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Brown v. Milwaukee County Public Defenders Office

United States District Court, E.D. Wisconsin

July 18, 2016

ENNIS LEE BROWN, Plaintiff,
v.
MILWAUKEE COUNTY PUBLIC DEFENDERS OFFICE, MARK ROSEN, JEREMY PERRI, MARIA STEPHENSON, KELLI THOMPSON, JOSEPH E. EHMANN, and JANE/JOHN DOE, Defendants.

         DECISION AND ORDER GRANTING PLAINTIFF'S MOTION FOR LEAVE TO PROCEED WITHOUT PREPAYMENT OF THE FILING FEE (DKT. NO. 2), SCREENING COMPLAINT UNDER 28 U.S.C. §1915A, DENYING PLAINTIFF'S MOTION TO APPOINT COUNSEL (DKT. NO. 7), AND DISMISSING CASE WITHOUT PREJUDICE

          HON. PAMELA PEPPER United States District Judge

         The plaintiff, Ennis Lee Brown, is a Wisconsin state prisoner representing himself. He filed this lawsuit alleging that the defendants violated his constitutional rights. Dkt. No. 1. The plaintiff also has filed a motion for leave to proceed without prepayment of the filing fee (in forma pauperis). Dkt. No. 2.

         I. MOTION FOR LEAVE TO PROCEED WITHOUT PREPAYMENT OF FILING FEE

         The Prison Litigation Reform Act applies to this action because the plaintiff was incarcerated when he filed his complaint. 28 U.S.C. §1915. The law allows a court to give an incarcerated plaintiff the ability to proceed with his lawsuit without pre-paying the civil case-filing fee, as long as he meets certain conditions. One of those conditions is a requirement that the plaintiff pay an initial partial filing fee. 28 U.S.C. §1915(b). Once the plaintiff pays the initial partial filing fee, the court may allow the plaintiff to pay the balance of the $350 filing fee over time, through deductions from his prisoner account. Id.

         On June 2, 2016, the court assessed an initial partial filing fee of $12.55. Dkt. No. 6. The plaintiff paid that amount on June 24, 2016. Therefore, the court will grant the plaintiff's motion for leave to proceed without prepayment of the filing fee, and will allow the plaintiff to pay the balance of the $350.00 filing fee over time from his prisoner account, as described at the end of this order.

         II. SCREENING OF PLAINTIFF'S COMPLAINT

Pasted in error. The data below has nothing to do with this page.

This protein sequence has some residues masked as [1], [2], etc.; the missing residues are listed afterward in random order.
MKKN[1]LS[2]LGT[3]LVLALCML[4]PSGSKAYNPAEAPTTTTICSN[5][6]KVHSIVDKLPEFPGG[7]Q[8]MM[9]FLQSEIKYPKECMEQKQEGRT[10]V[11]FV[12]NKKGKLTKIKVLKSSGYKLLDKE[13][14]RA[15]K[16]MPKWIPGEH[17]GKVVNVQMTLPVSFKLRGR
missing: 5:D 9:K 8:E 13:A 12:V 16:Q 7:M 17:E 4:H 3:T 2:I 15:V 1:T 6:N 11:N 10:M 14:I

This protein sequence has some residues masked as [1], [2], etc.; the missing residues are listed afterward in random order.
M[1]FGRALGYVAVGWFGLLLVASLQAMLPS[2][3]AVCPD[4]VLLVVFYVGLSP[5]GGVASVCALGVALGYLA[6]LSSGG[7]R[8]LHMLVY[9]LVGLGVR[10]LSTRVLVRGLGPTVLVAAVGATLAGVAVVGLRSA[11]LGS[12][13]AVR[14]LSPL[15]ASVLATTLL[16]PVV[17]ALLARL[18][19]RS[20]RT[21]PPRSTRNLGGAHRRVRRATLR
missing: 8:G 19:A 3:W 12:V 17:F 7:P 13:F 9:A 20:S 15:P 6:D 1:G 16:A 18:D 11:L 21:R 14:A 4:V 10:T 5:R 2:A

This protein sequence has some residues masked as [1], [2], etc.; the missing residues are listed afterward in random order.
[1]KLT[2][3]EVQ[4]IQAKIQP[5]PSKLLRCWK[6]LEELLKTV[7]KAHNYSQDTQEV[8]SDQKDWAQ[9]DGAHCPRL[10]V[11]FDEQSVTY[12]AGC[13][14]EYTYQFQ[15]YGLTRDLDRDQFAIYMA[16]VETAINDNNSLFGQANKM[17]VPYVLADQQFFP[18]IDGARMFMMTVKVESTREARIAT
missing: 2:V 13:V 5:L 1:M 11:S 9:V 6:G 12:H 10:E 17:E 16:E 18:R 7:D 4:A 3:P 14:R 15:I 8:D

A. Standard for Screening Complaints

         The Prison Litigation Reform Act requires federal courts to screen complaints brought by prisoners seeking relief against a governmental entity or officer or employee of a governmental entity. 28 U.S.C. §1915A(a). The court may dismiss an action or portion thereof if the claims alleged are "frivolous or malicious, " fail to state a claim upon which relief may be granted, or seek monetary relief from a defendant who is immune from such relief. 28 U.S.C. §1915(e)(2)(B).

         To state a claim under the federal notice pleading system, plaintiffs must provide a "short and plain statement of the claim showing that [he] is entitled to relief[.]" Fed.R.Civ.P. 8(a)(2). The complaint need not plead specific facts, and need only provide "fair notice of what the . . . claim is and the grounds upon which it rests." Bell Atlantic Corp. v. Twombly, 550 U.S. 544, 555 (2007) (quoting Conley v. Gibson, 355 U.S. 41, 47 (1957)). "Labels and conclusions" or a "formulaic recitation of the elements of a cause of action" will not do. Ashcroft v. Iqbal, 556 U.S. 662, 678 (2009) (quoting Twombly, 550 U.S. at 555). The factual content of the complaint must allow the court to "draw the reasonable inference that the defendant is liable for the misconduct alleged." Id. Indeed, allegations must "raise a right to relief above the speculative level." Twombly, 550 U.S. at 555. Factual allegations, when accepted as true, must state a claim that is "plausible on its face." Iqbal, 556 U.S. at 678.

         Federal courts follow the two step analysis set forth in Twombly to determine whether a complaint states a claim. Iqbal, 556 U.S. at 679. First, the court determines whether the plaintiff's legal conclusions are supported by factual allegations. Id. Legal conclusions not support by facts "are not entitled to the assumption of truth." Id. Second, the Court determines whether the well-pleaded factual allegations "plausibly give rise to an entitlement to relief." Id. The court gives pro se allegations, "however inartfully pleaded, " a liberal construction. See Erickson v. Pardus, 551 U.S. 89, 94 (2007) (quoting Estelle v. Gamble, 429 U.S. 97, 106 (1976)).

         B. Facts Alleged in the Complaint

         The plaintiff is incarcerated at Waupun Correctional Institution. Dkt. 1 at 1. The defendants are: the Milwaukee County Public Defender's Office[1]; Attorney Mark Rosen; Attorney Jeremy Perri; Maria Stephenson (her real name is Marla Stephenson), Director of the Appellate Division of the State of Wisconsin Public Defender's Office; State of Wisconsin Public Defender Kelli Thompson; Attorney Joseph E. Ehmann; and Jane/John Doe. Id.

         The plaintiff alleges that the defendants violated his constitutional rights. His allegations relate to a state criminal proceeding and his disagreement with the appointment of appellate counsel in his criminal appeal. The plaintiff raised some of these allegations in another case he filed in this court, Brown v. Hicks, Case No. 15-cv-509-PP (E.D. Wis.).[2]

         In this case, the plaintiff alleges that Attorney Ehman violated his right to due process, and his rights under the First, Fifth, Sixth, and Fourteenth Amendments, by: (1) assessing the plaintiff for indigency; (2) getting his permission to appoint counsel; (3) asking if the plaintiff sought an appeal; (4) appointing counsel for appeal that he didn't request; (5) depriving the plaintiff of ...


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